Building upon a pilot-year program on diaspora cultures, the university
has won a large three-year grant to mount a major program of activities in
response to the Ford Foundation initiative, “Revitalizing Area Studies:
Crossing Borders.” Generously supported by the colleges of Liberal Arts and
Sciences and Fine and Applied Arts, by International Programs and Studies, and
by the Provost, many on this campus, including faculty and students associated
with the Russian and East European Center, will be involved in an innovative
program of comparative cultural study that explores the complex interactions
of the global and the local, of disciplinary and interdisciplinary methods,
and of theoretical, comparative, and area-based knowledges. The program (which
I have been actively involved in planning on behalf of the Center) features a
campus-wide, multidisciplinary faculty/graduate student seminar, an
undergraduate seminar, resident scholars and artists, thematic field
experiences abroad, and an outreach program to the schools. Within this
general design, each year has a unifying theme: gender, culture industries,
and religion and the sacred. Studies of Russia and Eastern Europe will be a
part of the entire program and a central focus in the final year (which will
include a summer seminar in Moscow).
I wish you a good year and hope to see you at
many of these events.
Komar Visits University of Illinois
The Russian and East European Center was
pleased to host a visit by renowned artist Vitaly Komar in September. Founders of the Sots Art movement, Komar and his collaborator
Alexander Melamid were among the best known post-war Soviet dissident artists
when they emigrated to Israel in 1977 and New York the following year.
During the last two decades in America, their international acclaim has
grown as they have continued to explore and challenge the conventional
boundaries and definitions of art and our perception of national mythologies
and political iconography.
lecture, “Revolutionary Icons: Washington and Lenin in American and Soviet
Art,” on the evening of September 23 treated the audience of over 250 people
to an entertaining and thought-provoking slide presentation.
Komar discussed his and Melamid’s approach to the two figures whose
images have transcended their political identities towards a mythological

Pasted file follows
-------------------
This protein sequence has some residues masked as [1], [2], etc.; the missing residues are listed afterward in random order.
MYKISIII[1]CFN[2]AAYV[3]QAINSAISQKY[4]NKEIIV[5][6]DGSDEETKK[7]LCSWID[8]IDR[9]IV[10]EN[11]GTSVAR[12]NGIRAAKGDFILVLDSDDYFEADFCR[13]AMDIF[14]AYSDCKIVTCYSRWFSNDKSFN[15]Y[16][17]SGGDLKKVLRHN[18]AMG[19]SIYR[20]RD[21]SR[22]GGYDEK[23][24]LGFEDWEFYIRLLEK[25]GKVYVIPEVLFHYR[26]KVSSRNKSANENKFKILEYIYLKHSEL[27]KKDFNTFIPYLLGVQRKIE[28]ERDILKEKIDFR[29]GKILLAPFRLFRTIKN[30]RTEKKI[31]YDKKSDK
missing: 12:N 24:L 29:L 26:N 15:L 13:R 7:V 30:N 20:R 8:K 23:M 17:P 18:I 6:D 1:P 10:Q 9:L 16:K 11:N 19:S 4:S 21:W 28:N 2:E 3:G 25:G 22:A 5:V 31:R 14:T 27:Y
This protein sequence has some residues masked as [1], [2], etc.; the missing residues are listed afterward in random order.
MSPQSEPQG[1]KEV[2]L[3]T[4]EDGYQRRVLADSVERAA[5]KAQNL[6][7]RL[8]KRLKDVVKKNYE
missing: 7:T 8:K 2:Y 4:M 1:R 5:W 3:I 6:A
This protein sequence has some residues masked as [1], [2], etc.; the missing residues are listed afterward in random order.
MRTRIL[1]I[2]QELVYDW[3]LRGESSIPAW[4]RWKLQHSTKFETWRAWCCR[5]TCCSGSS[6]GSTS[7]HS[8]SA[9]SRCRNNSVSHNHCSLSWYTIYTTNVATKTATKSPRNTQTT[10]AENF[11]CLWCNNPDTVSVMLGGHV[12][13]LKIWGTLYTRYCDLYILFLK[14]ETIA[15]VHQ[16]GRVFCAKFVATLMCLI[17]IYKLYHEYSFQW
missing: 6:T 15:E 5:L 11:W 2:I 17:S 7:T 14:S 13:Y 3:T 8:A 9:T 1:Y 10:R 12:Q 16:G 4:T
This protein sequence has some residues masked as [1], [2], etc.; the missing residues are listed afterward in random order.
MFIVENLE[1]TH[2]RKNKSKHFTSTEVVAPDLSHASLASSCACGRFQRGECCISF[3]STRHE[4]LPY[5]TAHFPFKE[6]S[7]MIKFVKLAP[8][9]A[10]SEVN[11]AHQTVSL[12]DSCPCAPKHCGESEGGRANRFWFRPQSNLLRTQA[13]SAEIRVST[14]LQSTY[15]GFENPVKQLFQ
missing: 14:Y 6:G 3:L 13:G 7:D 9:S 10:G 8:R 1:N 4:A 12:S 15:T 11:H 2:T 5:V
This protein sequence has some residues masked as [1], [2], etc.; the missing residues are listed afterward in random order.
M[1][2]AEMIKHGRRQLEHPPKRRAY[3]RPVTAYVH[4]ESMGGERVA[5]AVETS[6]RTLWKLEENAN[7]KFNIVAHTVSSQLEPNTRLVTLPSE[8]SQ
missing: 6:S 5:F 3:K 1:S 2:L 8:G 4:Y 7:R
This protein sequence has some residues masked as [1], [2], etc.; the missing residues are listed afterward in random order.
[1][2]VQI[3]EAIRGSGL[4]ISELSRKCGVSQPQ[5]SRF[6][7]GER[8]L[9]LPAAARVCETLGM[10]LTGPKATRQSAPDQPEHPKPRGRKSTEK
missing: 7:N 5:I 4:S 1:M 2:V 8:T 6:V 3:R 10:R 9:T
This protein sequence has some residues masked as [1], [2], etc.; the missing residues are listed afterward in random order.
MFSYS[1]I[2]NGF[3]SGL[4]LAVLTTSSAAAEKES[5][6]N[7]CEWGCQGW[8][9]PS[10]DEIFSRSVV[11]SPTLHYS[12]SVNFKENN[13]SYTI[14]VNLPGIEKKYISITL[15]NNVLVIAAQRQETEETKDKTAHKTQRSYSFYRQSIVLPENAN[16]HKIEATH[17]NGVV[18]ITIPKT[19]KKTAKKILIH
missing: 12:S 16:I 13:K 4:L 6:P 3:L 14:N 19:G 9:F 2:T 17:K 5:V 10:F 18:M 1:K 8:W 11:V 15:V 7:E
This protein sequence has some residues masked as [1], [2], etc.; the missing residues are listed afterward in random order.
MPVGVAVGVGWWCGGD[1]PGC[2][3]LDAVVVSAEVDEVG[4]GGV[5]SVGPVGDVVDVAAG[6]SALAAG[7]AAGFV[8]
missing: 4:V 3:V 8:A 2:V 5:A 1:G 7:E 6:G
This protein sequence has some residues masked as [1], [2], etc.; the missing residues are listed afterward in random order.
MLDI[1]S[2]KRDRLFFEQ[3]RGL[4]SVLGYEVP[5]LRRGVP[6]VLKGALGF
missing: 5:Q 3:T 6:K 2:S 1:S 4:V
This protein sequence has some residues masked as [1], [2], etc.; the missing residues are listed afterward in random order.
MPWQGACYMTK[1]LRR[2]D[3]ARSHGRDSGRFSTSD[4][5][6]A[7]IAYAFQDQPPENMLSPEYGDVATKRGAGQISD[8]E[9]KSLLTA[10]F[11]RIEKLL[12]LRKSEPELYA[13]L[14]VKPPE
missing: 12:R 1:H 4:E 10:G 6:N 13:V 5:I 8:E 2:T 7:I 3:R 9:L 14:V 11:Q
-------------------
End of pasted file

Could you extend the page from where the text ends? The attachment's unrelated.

status. Komar and Melamid’s
paintings generally place Lenin, Washington, and other leaders like Stalin in
unusual settings, playing on popular images of these figures.
For example, Lenin with outstretched hand hails a taxi in front of
McDonald’s in downtown New York; Washington as “father of the nation”
coddles a bare-bottomed, bald eagle-headed baby.
The audience’s reactions attested to the artists’ ability to
provoke both laughter and thought through their works, as he demonstrated some
surprising correlations between the representations of political messages and
historical figures in American and Soviet art.
following afternoon, Komar led an IPRH seminar entitled “Komar and Melamid:
From Sots Art to Eco-Collaboration with Animals,” in which he discussed
several projects that he and Melamid have produced over the years.
First, he traced the development of “Sots Art,” a sort of hybrid of
Soviet Socialist Realism and American Pop Art, and its reception in Soviet
Russia. Next, Komar described their “soul business” in New York
and told an anecdote about buying and re-selling Andy Warhol’s soul.
Komar then gave an account of a staged “archaeological dig” on the
island of Crete that unearthed the mythical minotaur.
He also explained the process behind their series of “Most Wanted”
and “Least Wanted” paintings, for which Komar and Melamid used the results
of polls designed to determine the tastes of the people of various nations.
Finally, Komar discussed their latest project--collaborations with
elephants in Thailand and a chimpanzee in Moscow’s Red Square.
visit was co-sponsored by CAS/MillerComm, IPRH, Krannert Art Museum, FAA